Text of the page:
TOKYO OLYMPICS: Japan under pressure to cancel the games
The 2020 Tokyo Olympics are set to begin in July after a year's delay due to the coronavirus pandemic, but there's still pressure to cancel the games.
A petition with around 350,000 signatures has been submitted to organisers in a bid to stop the event being staged in Japan.
The "Stop Tokyo Olympics" campaign is worried that the event will increase the workload on medical staff during the summer.
On top of that, the Tokyo Medical Practitioners Association have also made clear they do not want the games to go ahead.
They say an increase in hospitalisations from the games would not be manageable as they already "have their hands full".
Most of Japan is, at the time of writing, in a state of emergency as they battle to lower coronavirus infection rates across the country.
They are currently experiencing a fourth wave and less than 40% of medial workers are inoculated against COVID.
Furthermore, less than 2% of the Japanese population are vaccinated, meaning rates of infection are still high.
Some towns in the country have abandoned plans to host athletes during the summer's games.
Athletes competing possibly will not be able to travel with family and may have to live in quarantine for the entirety of their stay.
Vaccines key to Tokyo Olympics safety?
International Olympic Committee (IOC) chief Thomas Bach has assured Japan that the games will be safe.
Bach believes more than 80% of Olympic Village residents would be vaccinated, or booked for vaccination, ahead of July's start date.
"Together with our Japanese partners and friends, I can only re-emphasise this full commitment of the IOC to organise safe Olympic and Paralympic games for everybody," Bach said.
"To accomplish this, we are now fully focused on the delivery of the Olympic Games."
Coe confident Tokyo Olympics will go ahead
World Athletics president Lord Sebastian Coe has expressed his certainty that the games will go ahead as planned.
He recognised the difficulties which forced the games to be postponed last year and highlighted the improvement 12 months on.
Coe said, "I know at this stage (last year) athletes were beginning to find it really difficult to maintain their training regimes and competitions were beginning to slide off the radar screen."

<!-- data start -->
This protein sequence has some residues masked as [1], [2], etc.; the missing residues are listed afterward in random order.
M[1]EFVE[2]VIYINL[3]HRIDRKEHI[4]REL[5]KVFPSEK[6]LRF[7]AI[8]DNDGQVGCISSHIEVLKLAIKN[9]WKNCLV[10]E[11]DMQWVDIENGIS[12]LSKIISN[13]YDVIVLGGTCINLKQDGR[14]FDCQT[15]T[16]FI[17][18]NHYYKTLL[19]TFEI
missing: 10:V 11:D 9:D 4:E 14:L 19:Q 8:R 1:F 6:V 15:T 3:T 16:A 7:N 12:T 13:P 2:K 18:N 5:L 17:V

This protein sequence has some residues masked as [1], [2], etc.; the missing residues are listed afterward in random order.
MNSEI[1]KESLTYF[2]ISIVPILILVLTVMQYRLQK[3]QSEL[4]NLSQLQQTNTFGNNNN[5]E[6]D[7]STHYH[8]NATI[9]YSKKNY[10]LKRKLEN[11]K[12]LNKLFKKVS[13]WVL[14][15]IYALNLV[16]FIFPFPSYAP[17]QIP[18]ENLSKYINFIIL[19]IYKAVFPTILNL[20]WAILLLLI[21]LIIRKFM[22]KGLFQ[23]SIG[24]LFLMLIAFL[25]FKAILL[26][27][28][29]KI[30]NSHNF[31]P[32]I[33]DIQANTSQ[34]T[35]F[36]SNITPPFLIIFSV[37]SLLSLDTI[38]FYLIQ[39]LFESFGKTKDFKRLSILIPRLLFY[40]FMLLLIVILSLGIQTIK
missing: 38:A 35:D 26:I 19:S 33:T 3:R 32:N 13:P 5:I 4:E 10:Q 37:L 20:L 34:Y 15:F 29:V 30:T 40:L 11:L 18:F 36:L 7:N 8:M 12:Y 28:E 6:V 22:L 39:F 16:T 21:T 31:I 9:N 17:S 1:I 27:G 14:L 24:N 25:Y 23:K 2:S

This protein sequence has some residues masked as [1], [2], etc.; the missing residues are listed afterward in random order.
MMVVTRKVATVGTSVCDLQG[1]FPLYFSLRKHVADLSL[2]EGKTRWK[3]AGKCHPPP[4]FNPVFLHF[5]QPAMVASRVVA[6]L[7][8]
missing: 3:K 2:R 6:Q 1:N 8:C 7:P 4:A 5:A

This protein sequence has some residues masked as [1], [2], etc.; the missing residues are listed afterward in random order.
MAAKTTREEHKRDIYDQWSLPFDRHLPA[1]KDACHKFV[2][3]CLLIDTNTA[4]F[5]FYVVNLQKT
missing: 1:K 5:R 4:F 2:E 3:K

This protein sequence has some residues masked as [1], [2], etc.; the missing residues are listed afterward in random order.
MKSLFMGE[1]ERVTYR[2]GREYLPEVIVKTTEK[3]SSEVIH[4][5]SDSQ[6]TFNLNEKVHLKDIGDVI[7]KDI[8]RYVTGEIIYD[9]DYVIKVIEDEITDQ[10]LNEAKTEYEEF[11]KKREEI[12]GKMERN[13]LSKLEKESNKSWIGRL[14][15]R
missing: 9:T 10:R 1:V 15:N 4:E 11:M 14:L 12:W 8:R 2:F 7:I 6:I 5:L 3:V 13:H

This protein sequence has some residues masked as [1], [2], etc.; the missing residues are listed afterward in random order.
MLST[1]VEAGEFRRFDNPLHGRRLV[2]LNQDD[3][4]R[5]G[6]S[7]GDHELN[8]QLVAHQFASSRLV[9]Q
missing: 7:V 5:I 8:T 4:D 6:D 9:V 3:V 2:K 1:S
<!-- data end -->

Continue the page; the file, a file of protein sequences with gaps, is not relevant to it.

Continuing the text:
"Now they're having greater access to training and competitions."
"I can understand bystanders looking at this and being fearful - but that just reinforces for us the need to make sure people do understand sport actually is good at this.
"I want to reassure the Japanese people that we take this seriously, with a rigorous focus on the COVID protocols.
"We've staged events with crowds in many places in the world... done it successfully and haven't produced a great spike in numbers.
"We recognise sport does play a really important part in our communities."
There would be a limited number of supporters allowed to attend the games due to restrictions.
As mentioned earlier, athletes possibly would not be allowed to travel with family members and stadiums would be limited in capacity.
However, Coe says that despite this, the games should still go ahead.
"There are billions of people across the globe that want the games to take place, the athletes and broadcasters want the games to take place."
"Everybody wants stadiums full of noisy, passionate people - but if the games have to take place without crowds, or certainly with fewer people in stadiums, the athletes, the world of sport, accepts that now."
Return to London?
The 2012 Olympics were held in London and newly elected mayor Sadiq Khan wants to bring them back.
One of his promises if re-elected was to begin looking into the possibility of bringing the games back.
It's a move that was struck with criticism, using the Olympics as a way to win votes.
Those critics believe it is highly unlikely the games would return to London in a such a short period of time.
Others outside of the capital felt they should be staged across the country, away from the city.
“By ensuring the Games are staged across the UK and visitors encouraged and supported to explore every corner of our country," Khan says, "London 2036 or 2040 could be a huge boost to levelling up our cities and regions.
"The spirit of 2012 showed London and Londoners at their best. It was a time that displayed the inclusive, diverse and welcoming heart of our city.
"As we emerge from Covid-19, we need to harbour this spirit and remind people what makes London the greatest city in the world.
"Bringing the Olympics back to London would do exactly that.”
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